Indian Elections 2014: Agenda for the New Government

India would have a new government in place and while the investors are looking forward to the NDA coming to power and weaving their magic, the sobering assessment of the ground realities is something that they would have to contend with when they take up the onerous task of governing the behemoth that is India with all its contradictions.

There are several challenges that the new government would have to tackle and these include the endemic corruption, the demand stagnation, supply side bottlenecks, the specter of inflation, and last but not the least, the prospects of a failed monsoon wreaking havoc on the growth prospects for the next year.

Added to these are the aspects of sclerosis of governance, the policy paralysis, the bureaucratic inertia, and lethargy, and a general sense of gloom and doom. Further, it is certainly the case that India cannot remain insulated from the global headwinds in a globalized world. Therefore, the challenges are many and the roads ahead strewn with obstacles.

While the investors are optimistic that the new government especially if it is the NDA would succeed in rejuvenating the country, this report calls for a balanced assessment of the hopes with that of the realities, and the hype with that of the facts.

This report concludes with the hope that whoever comes to power would take the right path, stave off the likely implosion, and set the country firmly on the path to rejuvenation. This is the message that this report seeks to impress on the readers.

Introduction: High Hopes and Expectations Meets Reality

As the election, campaign winds down and the formation of the new government takes center stage, all eyes are on how the new government would have to balance the high hopes of international and domestic investors with regards to stability, governance, and progress with that of the realities of the Indian economy. For instance, the markets have already started going north in the expectation that the NDA (National Democratic Alliance) alliance which is perceived as more business friendly than the UPA (United Progressive Alliance) would come to power and help them prosper. Whether these hopes are misplaced or too ambitious would be known once the new government settles down and the “honeymoon” period is over. However, the fact remains that with most of the things associated with India, the expectations sometimes are ahead of the realities that include an overriding sense of despair at the state of the Indian economy.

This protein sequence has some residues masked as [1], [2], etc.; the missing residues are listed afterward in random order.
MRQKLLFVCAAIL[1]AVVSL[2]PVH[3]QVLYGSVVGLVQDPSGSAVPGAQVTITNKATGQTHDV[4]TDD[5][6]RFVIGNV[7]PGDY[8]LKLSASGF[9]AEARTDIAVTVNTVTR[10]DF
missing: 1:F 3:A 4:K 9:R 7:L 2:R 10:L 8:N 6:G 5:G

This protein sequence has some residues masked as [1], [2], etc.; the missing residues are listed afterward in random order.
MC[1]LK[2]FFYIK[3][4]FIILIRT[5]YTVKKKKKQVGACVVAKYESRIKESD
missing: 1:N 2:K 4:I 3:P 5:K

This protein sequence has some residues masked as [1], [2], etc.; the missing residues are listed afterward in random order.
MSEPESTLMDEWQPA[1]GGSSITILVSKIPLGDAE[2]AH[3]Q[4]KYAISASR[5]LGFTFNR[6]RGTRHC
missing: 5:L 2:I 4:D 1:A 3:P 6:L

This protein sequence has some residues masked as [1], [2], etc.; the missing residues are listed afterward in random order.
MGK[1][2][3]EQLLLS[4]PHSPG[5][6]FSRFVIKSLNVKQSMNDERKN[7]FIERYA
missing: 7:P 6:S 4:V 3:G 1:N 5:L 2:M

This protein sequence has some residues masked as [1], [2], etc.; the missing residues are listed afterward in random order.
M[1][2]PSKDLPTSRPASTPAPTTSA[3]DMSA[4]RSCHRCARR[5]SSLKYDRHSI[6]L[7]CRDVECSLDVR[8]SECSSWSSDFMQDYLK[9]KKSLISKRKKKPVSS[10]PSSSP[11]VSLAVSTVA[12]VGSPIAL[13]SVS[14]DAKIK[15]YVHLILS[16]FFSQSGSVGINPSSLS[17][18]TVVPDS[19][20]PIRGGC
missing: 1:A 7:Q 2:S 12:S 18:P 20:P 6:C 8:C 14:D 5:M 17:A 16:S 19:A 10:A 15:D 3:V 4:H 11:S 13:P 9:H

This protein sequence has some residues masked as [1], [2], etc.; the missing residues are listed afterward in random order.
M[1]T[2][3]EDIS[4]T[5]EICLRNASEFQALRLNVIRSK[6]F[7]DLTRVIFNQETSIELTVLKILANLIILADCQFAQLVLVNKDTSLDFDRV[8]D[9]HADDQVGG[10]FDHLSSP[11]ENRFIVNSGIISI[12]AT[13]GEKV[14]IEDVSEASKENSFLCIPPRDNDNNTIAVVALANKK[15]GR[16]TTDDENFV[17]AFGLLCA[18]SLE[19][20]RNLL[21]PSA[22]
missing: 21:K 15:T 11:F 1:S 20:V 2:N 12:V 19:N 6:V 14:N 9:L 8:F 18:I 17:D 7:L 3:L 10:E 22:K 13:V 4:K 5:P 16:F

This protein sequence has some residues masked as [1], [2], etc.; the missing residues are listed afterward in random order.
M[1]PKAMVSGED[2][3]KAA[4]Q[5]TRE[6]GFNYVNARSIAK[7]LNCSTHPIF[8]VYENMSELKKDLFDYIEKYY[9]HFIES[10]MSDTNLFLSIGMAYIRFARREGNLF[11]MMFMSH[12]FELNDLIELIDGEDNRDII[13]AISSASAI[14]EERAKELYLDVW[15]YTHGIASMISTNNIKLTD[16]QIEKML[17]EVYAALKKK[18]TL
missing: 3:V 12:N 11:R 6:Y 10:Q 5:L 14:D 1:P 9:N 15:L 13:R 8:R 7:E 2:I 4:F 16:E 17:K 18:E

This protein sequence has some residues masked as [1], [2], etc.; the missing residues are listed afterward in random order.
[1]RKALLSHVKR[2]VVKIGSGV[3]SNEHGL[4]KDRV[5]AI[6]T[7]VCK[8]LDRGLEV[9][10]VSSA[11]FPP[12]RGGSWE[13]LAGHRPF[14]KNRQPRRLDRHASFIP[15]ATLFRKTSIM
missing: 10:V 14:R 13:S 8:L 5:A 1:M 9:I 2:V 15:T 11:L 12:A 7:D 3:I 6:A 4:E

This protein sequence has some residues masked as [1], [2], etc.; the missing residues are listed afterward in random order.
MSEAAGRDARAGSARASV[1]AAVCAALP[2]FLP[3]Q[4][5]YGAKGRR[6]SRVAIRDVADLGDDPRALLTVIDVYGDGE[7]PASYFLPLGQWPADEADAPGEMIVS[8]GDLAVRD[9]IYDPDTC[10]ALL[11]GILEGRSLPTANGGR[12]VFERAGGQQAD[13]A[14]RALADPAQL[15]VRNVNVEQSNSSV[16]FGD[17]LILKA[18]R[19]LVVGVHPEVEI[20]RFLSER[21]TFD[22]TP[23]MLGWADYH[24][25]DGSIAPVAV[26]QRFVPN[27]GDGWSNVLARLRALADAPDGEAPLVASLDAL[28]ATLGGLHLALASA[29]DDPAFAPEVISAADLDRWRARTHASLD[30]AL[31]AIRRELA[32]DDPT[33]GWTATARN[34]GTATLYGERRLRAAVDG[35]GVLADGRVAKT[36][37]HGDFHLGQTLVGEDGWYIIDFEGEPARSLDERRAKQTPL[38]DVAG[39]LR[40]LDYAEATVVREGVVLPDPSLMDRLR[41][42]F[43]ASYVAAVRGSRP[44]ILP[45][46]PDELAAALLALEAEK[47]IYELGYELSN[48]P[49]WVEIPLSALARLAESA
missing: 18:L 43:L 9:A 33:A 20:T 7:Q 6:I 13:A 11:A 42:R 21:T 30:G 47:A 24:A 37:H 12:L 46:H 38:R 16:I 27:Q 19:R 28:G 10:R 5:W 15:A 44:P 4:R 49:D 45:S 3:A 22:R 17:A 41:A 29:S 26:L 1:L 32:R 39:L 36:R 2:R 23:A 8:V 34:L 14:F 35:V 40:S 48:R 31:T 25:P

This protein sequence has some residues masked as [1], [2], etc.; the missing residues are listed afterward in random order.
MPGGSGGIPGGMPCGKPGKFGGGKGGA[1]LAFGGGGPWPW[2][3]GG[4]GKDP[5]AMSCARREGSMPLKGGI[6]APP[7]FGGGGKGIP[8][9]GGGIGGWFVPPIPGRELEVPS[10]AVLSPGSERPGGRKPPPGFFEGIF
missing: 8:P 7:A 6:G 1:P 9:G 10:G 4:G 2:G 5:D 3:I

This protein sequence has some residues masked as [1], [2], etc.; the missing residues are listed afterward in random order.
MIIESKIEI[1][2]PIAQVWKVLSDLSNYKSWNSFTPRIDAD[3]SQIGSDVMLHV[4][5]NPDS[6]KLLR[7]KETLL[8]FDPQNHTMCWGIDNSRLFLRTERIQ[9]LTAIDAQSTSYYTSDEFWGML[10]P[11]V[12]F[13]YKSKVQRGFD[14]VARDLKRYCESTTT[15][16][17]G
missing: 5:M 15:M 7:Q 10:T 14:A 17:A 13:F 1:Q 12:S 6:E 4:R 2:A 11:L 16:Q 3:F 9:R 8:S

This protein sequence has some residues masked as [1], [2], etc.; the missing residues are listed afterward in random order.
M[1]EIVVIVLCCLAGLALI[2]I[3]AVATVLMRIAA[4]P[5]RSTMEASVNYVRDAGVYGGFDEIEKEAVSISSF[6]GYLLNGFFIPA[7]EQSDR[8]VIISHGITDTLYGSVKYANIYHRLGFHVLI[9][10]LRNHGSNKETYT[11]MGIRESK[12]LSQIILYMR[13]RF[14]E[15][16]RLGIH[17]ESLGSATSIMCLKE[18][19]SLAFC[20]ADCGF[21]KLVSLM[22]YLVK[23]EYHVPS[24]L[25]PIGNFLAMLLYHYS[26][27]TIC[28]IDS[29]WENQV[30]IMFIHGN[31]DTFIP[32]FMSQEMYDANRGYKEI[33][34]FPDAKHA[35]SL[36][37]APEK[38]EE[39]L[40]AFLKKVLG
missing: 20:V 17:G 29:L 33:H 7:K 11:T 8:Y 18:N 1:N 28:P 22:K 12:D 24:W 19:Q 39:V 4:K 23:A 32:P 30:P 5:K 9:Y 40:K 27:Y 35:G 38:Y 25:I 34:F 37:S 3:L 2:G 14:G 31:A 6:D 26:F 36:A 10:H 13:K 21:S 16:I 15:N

Next, whichever dispensation comes to power, the fact remains that the Indian economy that is heavily dependent on Agriculture which in turn means that the fortunes of the economy are tied closely to that of the Monsoon. With the predictions of El Nino impacting the GDP (Gross Domestic Product) by a couple of percentage points, one has to be realistic about the new government being able to lift the Indian economy out of the Abyss. Having said that, it must be remembered that at least, the hopes of the investors for faster clearances and lesser red tape which means that the “cobwebs” of mal-governance are likely to be dusted is definitely something that the NDA is better equipped to do than the UPA. Considering the fact that the UPA has had a straight ten years in power during which time it has seen both euphoric highs and depressing lows means that perhaps the investors are right in anticipating that the NDA should be in a better position to start afresh.

Third, given the fact that the youth form a large chunk of the voters this time around, it is conceivable that the youthful optimism which characterizes this segment might likely to be the decisive turning point for the NDA. With jobs and infrastructure being high on the agenda for this demographic, it is certainly the case that there are high hopes from the youth about the new government. Indeed, as has been the theme in this section, while the whole country goes into frenzy about the NDA returning to power, one has to temper this irrational exuberance with the sobering realization that the ground realities are somewhat different.

Kickstarting the Economy